Vintage timepieces can be the ultimate statement accessory
At the Piaget headquarters in La Côte-aux-Fée just outside Geneva, a collection of fine watches are proudly displayed. It is an exquisite range — yet even among such eye-catching company, some stand out more than others: those designed by stylist Jean-Claude Gueit.
Gueit created numerous breathtaking watches under the helm of Valentin Piaget in the 1960-70s, winning fans such as Jackie Kennedy. He was renowned for his use of precious stones for the hands, and Kennedy wore an oval-shaped watch with a fine jade dial. The bezel was set with brilliant-cut diamonds punctuated by four emeralds, and the bracelet was made of gold and offered a unique bark finish.
Kennedy’s watch is now part of the Piaget Private Collection at the brand's Swiss base, where it joins other exquisite Gueit creations using cut precious stones such as jade, tiger’s eye, lapis lazuli, opal, and turquoise. The collection is a stunning example of how the boundaries between timepiece and statement jewellery can be blurred.
Jacqueline Kennedy Onassis on New York Harbor. Photo: Getty
“Mr Piaget could pick up a prototype and pass his hand over it and say ‘it feels nice to touch. It’s good. It will make a great watch,’" Gueit once said when asked about the watches he created. "This sensual quality came through the refinement of the bracelet.”
Gueit's timepieces were indeed sensuous — and often spectacular. Disregarding symmetry and the then-traditions of watchmaking, Gueit created the incredible cuff watch in 1969. Launched with a number of different design twists, they were all fashioned after shirt cuffs (hence the name) and were intended to be worn almost like a piece of jewelled cloth.
Today, Piaget cuff watches are rarely offered at auctions. Some are showcased in La Côte-aux-Fée, others have been kept by the original owners or are cherished by their fortunate heirs. Yet on the odd occasion that one does make it to auction, Gueit cuff watches fetch impressive prices. In 2016, for example, a highly exclusive and sumptuous yellow gold cuff watch with a lapis lazuli dial and set with sapphires and diamonds fetched **CHF 70,000 ** at Phillips Auctions.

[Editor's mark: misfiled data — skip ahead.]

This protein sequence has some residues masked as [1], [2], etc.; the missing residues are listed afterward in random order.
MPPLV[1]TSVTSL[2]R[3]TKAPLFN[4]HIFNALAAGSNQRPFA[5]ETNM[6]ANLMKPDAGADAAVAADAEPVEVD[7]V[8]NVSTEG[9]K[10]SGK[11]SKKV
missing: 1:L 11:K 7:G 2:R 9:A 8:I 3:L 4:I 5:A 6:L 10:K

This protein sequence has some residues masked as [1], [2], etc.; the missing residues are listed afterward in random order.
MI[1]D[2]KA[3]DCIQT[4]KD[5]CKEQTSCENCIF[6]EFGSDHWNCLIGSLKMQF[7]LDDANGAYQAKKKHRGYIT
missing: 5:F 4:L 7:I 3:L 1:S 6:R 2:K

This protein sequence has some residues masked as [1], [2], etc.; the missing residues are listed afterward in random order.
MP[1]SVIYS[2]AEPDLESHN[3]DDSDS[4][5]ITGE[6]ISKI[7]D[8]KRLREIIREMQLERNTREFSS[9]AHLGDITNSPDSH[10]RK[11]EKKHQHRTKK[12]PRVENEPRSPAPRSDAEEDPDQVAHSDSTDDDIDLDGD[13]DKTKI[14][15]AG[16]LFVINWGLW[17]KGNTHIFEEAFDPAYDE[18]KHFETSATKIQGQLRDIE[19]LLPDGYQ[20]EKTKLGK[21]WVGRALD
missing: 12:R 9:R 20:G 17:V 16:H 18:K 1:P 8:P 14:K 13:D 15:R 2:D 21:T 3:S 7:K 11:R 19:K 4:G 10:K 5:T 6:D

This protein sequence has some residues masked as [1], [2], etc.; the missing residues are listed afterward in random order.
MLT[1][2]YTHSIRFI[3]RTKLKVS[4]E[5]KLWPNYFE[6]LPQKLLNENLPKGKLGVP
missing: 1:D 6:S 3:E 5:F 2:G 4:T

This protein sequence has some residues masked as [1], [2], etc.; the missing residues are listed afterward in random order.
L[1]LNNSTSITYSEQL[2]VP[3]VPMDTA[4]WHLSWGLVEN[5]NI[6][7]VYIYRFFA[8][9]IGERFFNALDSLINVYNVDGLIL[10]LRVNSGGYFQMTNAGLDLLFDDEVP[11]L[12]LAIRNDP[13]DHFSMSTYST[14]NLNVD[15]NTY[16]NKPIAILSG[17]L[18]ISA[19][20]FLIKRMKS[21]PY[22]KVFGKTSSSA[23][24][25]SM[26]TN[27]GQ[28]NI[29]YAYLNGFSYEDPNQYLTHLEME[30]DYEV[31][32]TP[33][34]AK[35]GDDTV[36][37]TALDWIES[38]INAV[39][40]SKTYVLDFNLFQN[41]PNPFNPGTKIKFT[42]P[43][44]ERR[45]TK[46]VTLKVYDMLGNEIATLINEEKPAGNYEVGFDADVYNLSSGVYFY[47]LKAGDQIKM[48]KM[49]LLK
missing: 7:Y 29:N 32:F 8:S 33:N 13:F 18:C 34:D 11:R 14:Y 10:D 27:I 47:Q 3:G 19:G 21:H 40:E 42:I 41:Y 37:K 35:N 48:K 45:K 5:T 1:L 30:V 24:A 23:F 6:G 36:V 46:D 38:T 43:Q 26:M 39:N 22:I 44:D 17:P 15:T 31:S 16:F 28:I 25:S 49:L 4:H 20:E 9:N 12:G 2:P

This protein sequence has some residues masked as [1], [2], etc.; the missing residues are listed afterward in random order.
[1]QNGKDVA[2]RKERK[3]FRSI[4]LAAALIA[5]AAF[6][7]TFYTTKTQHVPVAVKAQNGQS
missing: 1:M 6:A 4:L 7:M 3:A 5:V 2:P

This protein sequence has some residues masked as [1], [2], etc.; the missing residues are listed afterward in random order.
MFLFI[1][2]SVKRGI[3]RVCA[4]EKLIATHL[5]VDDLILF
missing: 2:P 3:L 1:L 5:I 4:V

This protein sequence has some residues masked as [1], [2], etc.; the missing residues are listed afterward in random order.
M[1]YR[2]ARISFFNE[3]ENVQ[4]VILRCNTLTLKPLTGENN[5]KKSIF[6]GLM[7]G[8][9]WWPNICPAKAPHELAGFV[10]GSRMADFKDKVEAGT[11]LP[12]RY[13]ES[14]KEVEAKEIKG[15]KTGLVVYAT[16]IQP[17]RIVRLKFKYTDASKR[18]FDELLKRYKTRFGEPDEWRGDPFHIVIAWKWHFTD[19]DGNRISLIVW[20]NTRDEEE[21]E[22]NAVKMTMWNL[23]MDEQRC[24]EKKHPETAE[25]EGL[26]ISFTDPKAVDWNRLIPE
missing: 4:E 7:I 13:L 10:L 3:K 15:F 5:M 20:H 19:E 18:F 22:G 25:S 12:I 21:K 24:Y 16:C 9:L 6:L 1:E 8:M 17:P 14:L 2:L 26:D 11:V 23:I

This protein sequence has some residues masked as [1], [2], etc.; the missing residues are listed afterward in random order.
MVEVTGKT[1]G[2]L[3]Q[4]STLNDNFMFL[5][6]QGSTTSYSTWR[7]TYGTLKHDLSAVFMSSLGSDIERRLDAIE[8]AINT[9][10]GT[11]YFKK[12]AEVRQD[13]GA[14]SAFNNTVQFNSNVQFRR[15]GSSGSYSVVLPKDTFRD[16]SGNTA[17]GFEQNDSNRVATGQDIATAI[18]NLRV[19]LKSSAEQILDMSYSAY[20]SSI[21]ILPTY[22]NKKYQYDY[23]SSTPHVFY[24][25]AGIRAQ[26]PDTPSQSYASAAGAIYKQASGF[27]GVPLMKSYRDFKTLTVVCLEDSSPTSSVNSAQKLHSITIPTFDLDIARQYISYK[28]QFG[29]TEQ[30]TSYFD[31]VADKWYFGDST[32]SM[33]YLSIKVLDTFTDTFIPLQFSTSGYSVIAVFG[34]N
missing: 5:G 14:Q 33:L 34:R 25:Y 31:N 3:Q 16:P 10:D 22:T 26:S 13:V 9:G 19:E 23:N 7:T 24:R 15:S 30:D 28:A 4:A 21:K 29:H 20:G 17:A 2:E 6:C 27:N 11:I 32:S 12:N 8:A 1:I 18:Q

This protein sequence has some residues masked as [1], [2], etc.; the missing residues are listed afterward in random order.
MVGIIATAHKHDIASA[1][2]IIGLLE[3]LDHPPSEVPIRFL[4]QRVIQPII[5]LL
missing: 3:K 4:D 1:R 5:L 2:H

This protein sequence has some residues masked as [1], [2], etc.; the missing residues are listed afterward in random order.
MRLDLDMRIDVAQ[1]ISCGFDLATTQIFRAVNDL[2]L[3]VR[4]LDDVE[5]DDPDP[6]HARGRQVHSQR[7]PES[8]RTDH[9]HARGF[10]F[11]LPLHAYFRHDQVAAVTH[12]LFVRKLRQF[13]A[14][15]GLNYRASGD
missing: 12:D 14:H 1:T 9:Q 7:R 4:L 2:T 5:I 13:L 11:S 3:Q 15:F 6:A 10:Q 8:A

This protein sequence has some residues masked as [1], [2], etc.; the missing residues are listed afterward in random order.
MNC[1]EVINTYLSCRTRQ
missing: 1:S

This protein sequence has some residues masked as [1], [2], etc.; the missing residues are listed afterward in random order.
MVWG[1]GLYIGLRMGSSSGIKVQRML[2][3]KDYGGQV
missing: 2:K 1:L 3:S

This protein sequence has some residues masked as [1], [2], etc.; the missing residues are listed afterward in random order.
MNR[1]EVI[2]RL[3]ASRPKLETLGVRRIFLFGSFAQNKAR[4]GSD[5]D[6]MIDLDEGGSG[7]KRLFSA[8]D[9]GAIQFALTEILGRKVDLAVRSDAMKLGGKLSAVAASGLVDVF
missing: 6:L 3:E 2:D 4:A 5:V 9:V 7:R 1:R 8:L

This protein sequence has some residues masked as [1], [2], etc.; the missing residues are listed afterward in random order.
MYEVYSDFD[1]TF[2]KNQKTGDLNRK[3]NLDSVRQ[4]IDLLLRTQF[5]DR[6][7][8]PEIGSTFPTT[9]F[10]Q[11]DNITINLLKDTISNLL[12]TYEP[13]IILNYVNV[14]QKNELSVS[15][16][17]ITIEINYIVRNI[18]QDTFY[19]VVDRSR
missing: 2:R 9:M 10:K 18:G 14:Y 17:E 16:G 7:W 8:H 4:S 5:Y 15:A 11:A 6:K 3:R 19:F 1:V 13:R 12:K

Piaget is not the only watch brand that offers amazing vintage timepieces for women. When talking to Vilhelm Bramsen, Head of Department at Danish auction house Bruun Rasmussen Auctioneers, he mentions the success of the 1980s Patek Philippe Nautilus for women.
“I especially like the early Nautilus references 3800 and 4700 (the latter is fitted with a quartz movement) as they offer a straightforward yet functional design. The watch is completely free of complications and still considered one of the finest examples of modern watchmaking. Also, the use of steel was very unusual for Patek Phillippe in the 1970-80s. As a modern icon, the Nautilus – both for men and women – fetch impressive prices when offered at auctions." Bramsen personally sees the gold version of the Nautilus for women as the better buy, purely because of the warmth of the precious metal. “Maybe adorned with a diamond bezel and ditto markers,” Bramsen smiles.
Mikael Wallhagen who is in charge of the watch department at Sotheby’s agrees. He also picks out the Patek Philippe Nautilus for women, in particular the reference 4700, which he describes as “an elegant sports watch designed by the legendary Gerald Genta himself" and "a true classic timepiece, wearable twenty four-seven.”
Sonia Lyson wearing a Patek Philippe Nautilus. Photo: Getty
Wallhagen also mentions a rare Omega designed by Gilbert Albert as a very collectable timepiece. "Through history, Gilbert Albert is one of the most genius and most innovative watch and jewellery designers. I think these artworks he made in collaboration with Omega represent great value for money.”
Tiffany To, a Specialist at Phillips Auctions, thinks that “ladies’ wristwatches which reflect the DNA of the brand are incredibly collectable because they are inextricably linked to the manufacturer’s identity.”
She references the current excitement around the Cartier Crash and also highlights the Audemars Piguet Royal Oak, which she predicts will never go out of style.
“I see watches from the 1990s gaining traction however, that is for both men's and women’s watches," says To. "It's the phenomena of 'era collecting' – those who dreamed of this period are starting to have the means to buy what they loved as young adults, and thus the era is becoming more collectable.”
Yet whichever era is in fashion, To believes that collectors should only ever look to mechanical watches. “There is a longevity associated with the timepiece," she says, "as well as a respect to the tradition of watchmaking.”
And that is where the real value lies when it comes to collectable watches: finding a timepiece that is truly timeless.